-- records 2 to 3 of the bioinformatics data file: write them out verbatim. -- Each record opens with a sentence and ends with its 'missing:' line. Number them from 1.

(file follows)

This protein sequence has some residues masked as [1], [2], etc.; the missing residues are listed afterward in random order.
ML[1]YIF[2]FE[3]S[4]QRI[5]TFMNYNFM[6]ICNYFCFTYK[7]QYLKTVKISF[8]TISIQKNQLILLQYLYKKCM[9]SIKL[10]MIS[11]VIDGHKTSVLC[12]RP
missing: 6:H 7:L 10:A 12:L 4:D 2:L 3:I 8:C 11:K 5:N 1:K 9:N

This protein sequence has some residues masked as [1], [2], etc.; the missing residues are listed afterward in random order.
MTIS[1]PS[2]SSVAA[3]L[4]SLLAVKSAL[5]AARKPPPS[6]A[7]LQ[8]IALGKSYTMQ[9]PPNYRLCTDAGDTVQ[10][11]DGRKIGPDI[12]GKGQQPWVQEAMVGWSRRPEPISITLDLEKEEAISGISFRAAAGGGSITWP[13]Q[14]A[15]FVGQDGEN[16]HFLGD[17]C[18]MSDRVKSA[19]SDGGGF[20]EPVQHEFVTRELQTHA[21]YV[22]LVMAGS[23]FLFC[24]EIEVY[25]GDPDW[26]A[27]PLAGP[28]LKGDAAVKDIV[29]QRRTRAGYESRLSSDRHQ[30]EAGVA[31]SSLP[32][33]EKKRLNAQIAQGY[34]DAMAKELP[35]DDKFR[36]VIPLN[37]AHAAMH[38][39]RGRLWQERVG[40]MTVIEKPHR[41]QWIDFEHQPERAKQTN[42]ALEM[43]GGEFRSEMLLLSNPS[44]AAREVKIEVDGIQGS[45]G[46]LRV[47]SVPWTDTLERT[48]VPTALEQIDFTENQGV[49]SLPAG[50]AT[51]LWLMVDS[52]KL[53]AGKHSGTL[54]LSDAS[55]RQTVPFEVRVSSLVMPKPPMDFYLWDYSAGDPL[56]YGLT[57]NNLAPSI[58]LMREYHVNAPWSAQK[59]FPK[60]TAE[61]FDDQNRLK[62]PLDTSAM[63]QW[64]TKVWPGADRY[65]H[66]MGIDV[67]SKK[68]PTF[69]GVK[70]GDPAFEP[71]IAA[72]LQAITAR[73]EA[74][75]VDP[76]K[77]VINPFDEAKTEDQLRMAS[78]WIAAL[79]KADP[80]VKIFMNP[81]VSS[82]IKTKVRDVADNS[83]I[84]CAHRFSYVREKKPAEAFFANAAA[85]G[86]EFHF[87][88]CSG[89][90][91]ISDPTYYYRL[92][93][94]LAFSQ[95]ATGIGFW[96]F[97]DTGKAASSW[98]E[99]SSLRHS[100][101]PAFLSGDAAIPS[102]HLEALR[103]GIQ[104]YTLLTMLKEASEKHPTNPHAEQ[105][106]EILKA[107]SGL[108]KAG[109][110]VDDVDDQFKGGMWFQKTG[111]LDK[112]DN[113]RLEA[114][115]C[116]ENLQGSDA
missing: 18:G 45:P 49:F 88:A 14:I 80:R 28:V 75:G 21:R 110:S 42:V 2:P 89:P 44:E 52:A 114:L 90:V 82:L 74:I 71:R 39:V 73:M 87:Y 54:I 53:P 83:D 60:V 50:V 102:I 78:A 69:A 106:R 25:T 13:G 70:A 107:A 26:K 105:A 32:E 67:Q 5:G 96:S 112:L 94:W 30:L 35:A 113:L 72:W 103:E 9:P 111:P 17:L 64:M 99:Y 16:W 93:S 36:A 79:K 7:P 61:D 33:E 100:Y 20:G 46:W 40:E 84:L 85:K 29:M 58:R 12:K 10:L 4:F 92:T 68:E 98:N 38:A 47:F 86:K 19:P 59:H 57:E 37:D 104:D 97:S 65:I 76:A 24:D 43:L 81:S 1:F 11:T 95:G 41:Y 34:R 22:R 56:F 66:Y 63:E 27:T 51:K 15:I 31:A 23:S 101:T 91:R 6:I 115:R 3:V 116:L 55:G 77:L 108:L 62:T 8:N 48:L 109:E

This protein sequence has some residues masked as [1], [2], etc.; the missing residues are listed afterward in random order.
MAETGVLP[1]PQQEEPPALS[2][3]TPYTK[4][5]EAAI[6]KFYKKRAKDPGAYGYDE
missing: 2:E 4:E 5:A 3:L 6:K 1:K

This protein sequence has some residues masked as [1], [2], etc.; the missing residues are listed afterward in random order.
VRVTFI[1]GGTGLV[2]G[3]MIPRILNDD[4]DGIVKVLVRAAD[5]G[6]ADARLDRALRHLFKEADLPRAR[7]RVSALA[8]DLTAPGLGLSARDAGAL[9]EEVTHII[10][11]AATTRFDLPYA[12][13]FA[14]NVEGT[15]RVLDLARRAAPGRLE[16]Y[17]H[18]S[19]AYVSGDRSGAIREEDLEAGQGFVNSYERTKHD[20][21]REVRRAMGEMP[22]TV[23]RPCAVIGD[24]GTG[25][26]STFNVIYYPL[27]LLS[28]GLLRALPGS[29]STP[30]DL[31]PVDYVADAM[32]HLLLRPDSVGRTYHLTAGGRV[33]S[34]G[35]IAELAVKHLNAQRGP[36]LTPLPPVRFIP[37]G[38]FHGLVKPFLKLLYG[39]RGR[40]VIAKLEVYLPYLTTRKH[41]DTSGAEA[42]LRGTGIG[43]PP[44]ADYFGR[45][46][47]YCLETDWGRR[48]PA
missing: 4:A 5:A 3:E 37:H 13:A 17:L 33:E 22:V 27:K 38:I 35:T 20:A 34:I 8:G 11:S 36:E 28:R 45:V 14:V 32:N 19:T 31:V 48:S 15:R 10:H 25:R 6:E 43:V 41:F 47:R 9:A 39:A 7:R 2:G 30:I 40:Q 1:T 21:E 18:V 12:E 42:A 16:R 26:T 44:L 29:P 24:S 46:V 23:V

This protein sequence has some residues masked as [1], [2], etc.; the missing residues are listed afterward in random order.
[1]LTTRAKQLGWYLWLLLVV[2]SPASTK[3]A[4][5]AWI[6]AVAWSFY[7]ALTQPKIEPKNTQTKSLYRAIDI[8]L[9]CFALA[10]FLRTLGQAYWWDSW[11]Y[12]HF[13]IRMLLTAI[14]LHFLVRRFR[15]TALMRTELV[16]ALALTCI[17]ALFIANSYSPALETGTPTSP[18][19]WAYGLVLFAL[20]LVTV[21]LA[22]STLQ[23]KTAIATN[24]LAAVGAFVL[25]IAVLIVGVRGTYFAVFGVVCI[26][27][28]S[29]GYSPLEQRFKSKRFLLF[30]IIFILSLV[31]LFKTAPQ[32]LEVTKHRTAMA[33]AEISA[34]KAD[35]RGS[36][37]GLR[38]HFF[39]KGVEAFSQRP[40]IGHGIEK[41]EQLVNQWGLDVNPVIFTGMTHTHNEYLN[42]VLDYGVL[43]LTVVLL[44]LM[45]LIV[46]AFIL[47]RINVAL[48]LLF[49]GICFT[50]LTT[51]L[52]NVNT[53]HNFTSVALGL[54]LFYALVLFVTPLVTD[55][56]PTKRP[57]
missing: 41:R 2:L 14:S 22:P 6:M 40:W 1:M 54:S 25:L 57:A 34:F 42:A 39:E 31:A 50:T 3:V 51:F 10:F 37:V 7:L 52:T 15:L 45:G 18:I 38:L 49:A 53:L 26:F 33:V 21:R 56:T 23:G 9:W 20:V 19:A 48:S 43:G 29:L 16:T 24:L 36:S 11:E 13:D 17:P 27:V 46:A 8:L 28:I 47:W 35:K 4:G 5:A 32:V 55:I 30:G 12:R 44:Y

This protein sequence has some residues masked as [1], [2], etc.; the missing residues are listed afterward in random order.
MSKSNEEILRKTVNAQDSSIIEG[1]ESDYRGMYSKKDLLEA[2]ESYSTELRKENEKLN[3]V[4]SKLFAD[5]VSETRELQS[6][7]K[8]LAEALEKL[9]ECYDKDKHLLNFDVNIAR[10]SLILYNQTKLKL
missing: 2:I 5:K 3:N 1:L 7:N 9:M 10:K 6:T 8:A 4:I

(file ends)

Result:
This protein sequence has some residues masked as [1], [2], etc.; the missing residues are listed afterward in random order.
MTIS[1]PS[2]SSVAA[3]L[4]SLLAVKSAL[5]AARKPPPS[6]A[7]LQ[8]IALGKSYTMQ[9]PPNYRLCTDAGDTVQ[10][11]DGRKIGPDI[12]GKGQQPWVQEAMVGWSRRPEPISITLDLEKEEAISGISFRAAAGGGSITWP[13]Q[14]A[15]FVGQDGEN[16]HFLGD[17]C[18]MSDRVKSA[19]SDGGGF[20]EPVQHEFVTRELQTHA[21]YV[22]LVMAGS[23]FLFC[24]EIEVY[25]GDPDW[26]A[27]PLAGP[28]LKGDAAVKDIV[29]QRRTRAGYESRLSSDRHQ[30]EAGVA[31]SSLP[32][33]EKKRLNAQIAQGY[34]DAMAKELP[35]DDKFR[36]VIPLN[37]AHAAMH[38][39]RGRLWQERVG[40]MTVIEKPHR[41]QWIDFEHQPERAKQTN[42]ALEM[43]GGEFRSEMLLLSNPS[44]AAREVKIEVDGIQGS[45]G[46]LRV[47]SVPWTDTLERT[48]VPTALEQIDFTENQGV[49]SLPAG[50]AT[51]LWLMVDS[52]KL[53]AGKHSGTL[54]LSDAS[55]RQTVPFEVRVSSLVMPKPPMDFYLWDYSAGDPL[56]YGLT[57]NNLAPSI[58]LMREYHVNAPWSAQK[59]FPK[60]TAE[61]FDDQNRLK[62]PLDTSAM[63]QW[64]TKVWPGADRY[65]H[66]MGIDV[67]SKK[68]PTF[69]GVK[70]GDPAFEP[71]IAA[72]LQAITAR[73]EA[74][75]VDP[76]K[77]VINPFDEAKTEDQLRMAS[78]WIAAL[79]KADP[80]VKIFMNP[81]VSS[82]IKTKVRDVADNS[83]I[84]CAHRFSYVREKKPAEAFFANAAA[85]G[86]EFHF[87][88]CSG[89][90][91]ISDPTYYYRL[92][93][94]LAFSQ[95]ATGIGFW[96]F[97]DTGKAASSW[98]E[99]SSLRHS[100][101]PAFLSGDAAIPS[102]HLEALR[103]GIQ[104]YTLLTMLKEASEKHPTNPHAEQ[105][106]EILKA[107]SGL[108]KAG[109][110]VDDVDDQFKGGMWFQKTG[111]LDK[112]DN[113]RLEA[114][115]C[116]ENLQGSDA
missing: 18:G 45:P 49:F 88:A 14:I 80:R 28:V 75:G 21:R 110:S 42:V 2:P 89:P 44:E 52:A 114:L 90:V 82:L 74:I 71:R 39:V 73:M 87:Y 54:I 53:P 83:D 60:V 50:V 102:I 78:A 69:A 106:R 25:T 13:G 70:A 107:A 26:K 105:A 32:E 67:Q 5:G 96:S 112:L 94:W 30:L 35:A 113:L 72:W 103:E 9:P 111:P 17:L 64:M 99:Y 16:W 93:S 36:A 79:K 7:P 61:D 33:E 100:Y 20:G 46:W 40:E 84:L 85:K 29:M 58:R 12:K 10:L 4:F 92:T 68:E 98:N 38:A 47:F 86:K 19:P 59:H 57:E 37:D 104:D 97:S 65:I 76:A 24:D 43:L 81:S 1:F 11:T 95:G 41:Y 34:R 22:R 56:F 66:Y 63:E 27:T 51:K 15:I 31:A 23:S 101:T 91:R 6:I 115:R 3:V 116:L 55:G 77:L 108:L 62:T 8:N 48:L 109:E

This protein sequence has some residues masked as [1], [2], etc.; the missing residues are listed afterward in random order.
MAETGVLP[1]PQQEEPPALS[2][3]TPYTK[4][5]EAAI[6]KFYKKRAKDPGAYGYDE
missing: 2:E 4:E 5:A 3:L 6:K 1:K